The next film was VIOLENT SATURDAY (1955) starring Victor Mature, Sylvia Sidney and Lee Marvin. I was very excited to see this since it is not available on video. Shot in lush color and CinemaScope, this film was a perfect big screen experience. Based on the caper novel by W.B. Heath, VIOLENT SATURDAY weaves together the stories of several people in a small town whose lives converge during a violent bank heist. What I loved about this film was how rich it was in character development. The first 3/4 of the film was ALL back story on the lives of each character, going into their problems, conflicts and histories. Some of the scenes and characters seemed to be taken right out of a Douglas Sirk melodrama, but the tone and manner in which it was all presented felt very right within the context of the film. What made the film so powerful in my mind was that by the time the bank heist happens, I felt as though I had an emotional investment in each character. As an audience member, I had spent time with them and gotten to know them so their violent fates seemed so much more tragic to me. I guess my big complaint about most films (particularly modern ones) is that you NEVER get to have characters this rich or fleshed out. If this film were made today, it would have started with the bank heist and never would have taken such a generous amount of time setting it up. It is almost as if today people (generally speaking) don’t have the attention span to sit through things that aren’t edited in MTV fashion. The problem with so many movies is that since you never get that character development, you don’t CARE about what happens to the characters. I could rattle off so many expamples of movies that don’t work for that very reason. VIOLENT SATURDAY was so beautifully written that it should be shown in every screenwriting class. I can’t praise this film enough. I’m only sorry it is so hard to find.
Perhaps I will adpot this film as one of my “pet projects.” Allow me to explain….There are so many incredible old movies that aren’t on DVD. I’ve taken a handful of my favorites and have taken it upon myself to gently lobby the appropriate studio to release them. I’ve written to the Fox Home Video department (and the in house restoration expert) many times about NIGHTMARE ALLEY and BLOOD AND SAND both starring Tyrone Power. Fortunately NIGHTMARE ALLEY is now on DVD! I don’t take credit for that personally BUT I figure that my gentle prodding via e-mail is at least another brick in the wall and another reminder that there are still people out there who care about these films.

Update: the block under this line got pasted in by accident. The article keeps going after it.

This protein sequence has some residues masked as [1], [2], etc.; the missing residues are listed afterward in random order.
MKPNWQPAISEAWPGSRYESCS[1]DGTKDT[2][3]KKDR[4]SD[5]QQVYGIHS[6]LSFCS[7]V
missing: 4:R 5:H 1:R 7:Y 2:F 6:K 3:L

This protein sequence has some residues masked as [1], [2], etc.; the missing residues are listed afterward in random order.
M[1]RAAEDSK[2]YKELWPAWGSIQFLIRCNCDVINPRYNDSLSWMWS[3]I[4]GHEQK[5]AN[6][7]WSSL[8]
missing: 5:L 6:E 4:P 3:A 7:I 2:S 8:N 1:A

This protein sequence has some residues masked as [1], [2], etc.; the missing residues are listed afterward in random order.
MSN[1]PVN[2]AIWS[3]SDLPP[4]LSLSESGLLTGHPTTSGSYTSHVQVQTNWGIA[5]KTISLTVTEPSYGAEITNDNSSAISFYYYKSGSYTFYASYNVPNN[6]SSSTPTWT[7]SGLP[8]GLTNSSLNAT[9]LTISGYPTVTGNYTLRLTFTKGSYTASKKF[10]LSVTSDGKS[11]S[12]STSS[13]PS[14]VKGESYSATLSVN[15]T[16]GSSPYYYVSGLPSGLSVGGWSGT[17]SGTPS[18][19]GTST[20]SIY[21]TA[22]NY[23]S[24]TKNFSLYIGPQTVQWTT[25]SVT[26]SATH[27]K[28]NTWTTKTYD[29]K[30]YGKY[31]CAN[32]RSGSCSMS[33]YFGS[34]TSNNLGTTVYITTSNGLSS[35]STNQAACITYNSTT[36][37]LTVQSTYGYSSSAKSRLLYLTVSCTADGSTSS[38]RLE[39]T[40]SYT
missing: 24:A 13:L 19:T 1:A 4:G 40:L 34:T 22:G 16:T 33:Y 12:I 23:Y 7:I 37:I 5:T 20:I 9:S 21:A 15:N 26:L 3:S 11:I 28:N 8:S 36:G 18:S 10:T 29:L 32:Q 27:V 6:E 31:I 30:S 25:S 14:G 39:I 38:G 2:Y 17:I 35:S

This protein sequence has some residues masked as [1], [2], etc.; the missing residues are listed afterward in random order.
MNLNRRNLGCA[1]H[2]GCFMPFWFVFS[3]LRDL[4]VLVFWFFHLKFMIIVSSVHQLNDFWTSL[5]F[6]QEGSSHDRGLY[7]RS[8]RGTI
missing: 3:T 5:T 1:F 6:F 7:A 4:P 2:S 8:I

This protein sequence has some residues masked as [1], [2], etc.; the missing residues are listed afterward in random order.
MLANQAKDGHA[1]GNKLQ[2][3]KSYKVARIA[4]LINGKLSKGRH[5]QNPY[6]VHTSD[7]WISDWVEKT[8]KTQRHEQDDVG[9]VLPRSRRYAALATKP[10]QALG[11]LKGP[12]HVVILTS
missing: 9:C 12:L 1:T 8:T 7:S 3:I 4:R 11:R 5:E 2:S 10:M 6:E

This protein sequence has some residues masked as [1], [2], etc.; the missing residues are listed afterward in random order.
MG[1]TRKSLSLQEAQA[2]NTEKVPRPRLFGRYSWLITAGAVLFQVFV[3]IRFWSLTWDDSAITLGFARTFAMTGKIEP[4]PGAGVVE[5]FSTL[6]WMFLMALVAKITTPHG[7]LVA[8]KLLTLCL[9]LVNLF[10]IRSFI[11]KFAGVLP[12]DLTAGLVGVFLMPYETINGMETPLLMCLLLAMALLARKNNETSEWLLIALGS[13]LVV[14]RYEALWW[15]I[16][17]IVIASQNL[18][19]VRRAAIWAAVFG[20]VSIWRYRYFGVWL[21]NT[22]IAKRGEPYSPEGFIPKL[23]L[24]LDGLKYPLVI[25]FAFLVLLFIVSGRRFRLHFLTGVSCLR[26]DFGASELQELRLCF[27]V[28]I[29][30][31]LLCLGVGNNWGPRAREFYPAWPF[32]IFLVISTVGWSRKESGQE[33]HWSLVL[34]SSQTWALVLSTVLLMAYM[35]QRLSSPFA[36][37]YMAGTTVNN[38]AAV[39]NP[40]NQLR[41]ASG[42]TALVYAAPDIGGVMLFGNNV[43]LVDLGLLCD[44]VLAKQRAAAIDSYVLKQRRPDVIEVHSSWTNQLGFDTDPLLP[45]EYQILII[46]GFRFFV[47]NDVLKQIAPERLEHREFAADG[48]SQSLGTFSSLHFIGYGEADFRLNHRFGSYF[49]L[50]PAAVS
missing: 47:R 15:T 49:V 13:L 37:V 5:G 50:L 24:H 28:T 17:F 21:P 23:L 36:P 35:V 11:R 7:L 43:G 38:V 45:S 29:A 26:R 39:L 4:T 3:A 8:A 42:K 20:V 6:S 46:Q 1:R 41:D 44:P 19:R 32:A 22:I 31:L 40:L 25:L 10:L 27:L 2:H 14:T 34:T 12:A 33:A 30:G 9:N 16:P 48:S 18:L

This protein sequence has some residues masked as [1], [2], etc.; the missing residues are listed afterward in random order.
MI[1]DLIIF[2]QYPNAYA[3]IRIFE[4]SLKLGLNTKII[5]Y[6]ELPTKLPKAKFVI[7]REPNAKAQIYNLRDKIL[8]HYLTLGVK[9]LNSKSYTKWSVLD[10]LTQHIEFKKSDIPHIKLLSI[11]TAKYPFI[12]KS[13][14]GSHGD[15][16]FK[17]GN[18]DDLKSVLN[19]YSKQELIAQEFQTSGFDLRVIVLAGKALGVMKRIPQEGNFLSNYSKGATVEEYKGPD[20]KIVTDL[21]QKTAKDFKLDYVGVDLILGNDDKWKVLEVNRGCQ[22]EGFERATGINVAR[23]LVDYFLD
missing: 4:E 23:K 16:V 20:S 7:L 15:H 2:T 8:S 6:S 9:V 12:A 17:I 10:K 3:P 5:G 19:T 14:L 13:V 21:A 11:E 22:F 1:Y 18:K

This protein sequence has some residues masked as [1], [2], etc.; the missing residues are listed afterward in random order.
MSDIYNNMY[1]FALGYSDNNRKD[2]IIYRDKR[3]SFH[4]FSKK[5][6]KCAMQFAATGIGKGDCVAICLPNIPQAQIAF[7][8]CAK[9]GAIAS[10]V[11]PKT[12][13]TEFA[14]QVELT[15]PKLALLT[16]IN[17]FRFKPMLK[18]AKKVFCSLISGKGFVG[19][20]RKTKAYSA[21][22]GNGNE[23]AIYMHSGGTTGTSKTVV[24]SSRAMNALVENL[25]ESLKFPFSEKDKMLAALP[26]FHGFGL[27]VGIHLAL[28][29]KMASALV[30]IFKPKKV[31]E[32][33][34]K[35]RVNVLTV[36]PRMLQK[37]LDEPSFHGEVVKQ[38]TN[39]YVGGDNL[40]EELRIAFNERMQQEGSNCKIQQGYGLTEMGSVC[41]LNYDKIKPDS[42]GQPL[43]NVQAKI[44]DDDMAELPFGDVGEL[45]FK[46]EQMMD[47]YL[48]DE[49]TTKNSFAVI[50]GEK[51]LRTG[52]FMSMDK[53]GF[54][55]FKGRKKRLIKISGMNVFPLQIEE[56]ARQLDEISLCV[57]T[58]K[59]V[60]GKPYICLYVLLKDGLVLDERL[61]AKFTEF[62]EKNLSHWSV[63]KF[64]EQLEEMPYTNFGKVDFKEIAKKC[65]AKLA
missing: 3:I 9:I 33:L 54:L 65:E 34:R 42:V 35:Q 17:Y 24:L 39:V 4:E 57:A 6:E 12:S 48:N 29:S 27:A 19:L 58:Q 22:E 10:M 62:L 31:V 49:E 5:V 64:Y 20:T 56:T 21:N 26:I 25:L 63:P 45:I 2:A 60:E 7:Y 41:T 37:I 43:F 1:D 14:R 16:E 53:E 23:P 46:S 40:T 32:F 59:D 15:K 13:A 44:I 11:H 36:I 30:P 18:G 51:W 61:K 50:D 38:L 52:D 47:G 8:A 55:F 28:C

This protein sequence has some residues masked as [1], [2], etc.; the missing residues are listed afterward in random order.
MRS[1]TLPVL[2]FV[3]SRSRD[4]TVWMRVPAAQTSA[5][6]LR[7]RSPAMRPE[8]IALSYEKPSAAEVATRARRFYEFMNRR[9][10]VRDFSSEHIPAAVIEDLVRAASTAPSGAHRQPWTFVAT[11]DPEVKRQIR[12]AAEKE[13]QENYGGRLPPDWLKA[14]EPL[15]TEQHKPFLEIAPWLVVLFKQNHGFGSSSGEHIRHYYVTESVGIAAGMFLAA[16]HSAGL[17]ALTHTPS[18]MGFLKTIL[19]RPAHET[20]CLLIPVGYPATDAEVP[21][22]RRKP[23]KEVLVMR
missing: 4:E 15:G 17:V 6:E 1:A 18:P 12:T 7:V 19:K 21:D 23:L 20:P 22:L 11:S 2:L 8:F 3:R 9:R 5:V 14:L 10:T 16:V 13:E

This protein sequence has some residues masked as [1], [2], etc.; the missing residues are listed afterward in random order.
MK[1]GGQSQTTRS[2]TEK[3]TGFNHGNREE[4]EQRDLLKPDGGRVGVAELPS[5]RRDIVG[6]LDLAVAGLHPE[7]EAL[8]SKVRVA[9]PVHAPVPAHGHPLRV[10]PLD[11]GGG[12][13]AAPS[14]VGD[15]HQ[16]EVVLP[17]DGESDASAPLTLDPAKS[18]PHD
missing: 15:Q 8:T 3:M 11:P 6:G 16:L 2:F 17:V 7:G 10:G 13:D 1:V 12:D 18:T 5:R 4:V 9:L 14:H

THE SHOW is filled with signature Browning material including jealousy, revenge, murder and an array of bizarre and macabre imagery. The problem with the film is not these elements, but rather how they all tie together. The plot goes off the tracks and into cliched melodramatic territory and sentiment that really don’t mix well. For example, when Cock Robin is on the run from the police, Salome takes him to her family home. Once there, he learns that Salome’s brother is scheduled to be executed by hanging (the platform for the hanging and the prison are conveniently within view of the living room). In order to spare Salome’s blind and dying father the heartache of knowing the truth, Cock Robin passes himself off as his long lost son. The old man embraces him and concludes that he can die in peace having reconciled with him. Meanwhile Salome keeps urging Cock Robin to turn himself into the police for having stolen money from a sheep hearder’s daughter. There is one particularly bizarre scene in the film where “The Greek” tries to behead Cock Robin, who then shortly thereafter tries to behead Salome. If that weren’t enough, the finale of the film includes “The Greek” trying to kill Cock Robin with a giant poisionous lizard. Just the image of John Gilbert running from a big lizard was cringe worthy to put it mildly. Finally the lizard bites “The Greek” who then shoots the lizard before dying.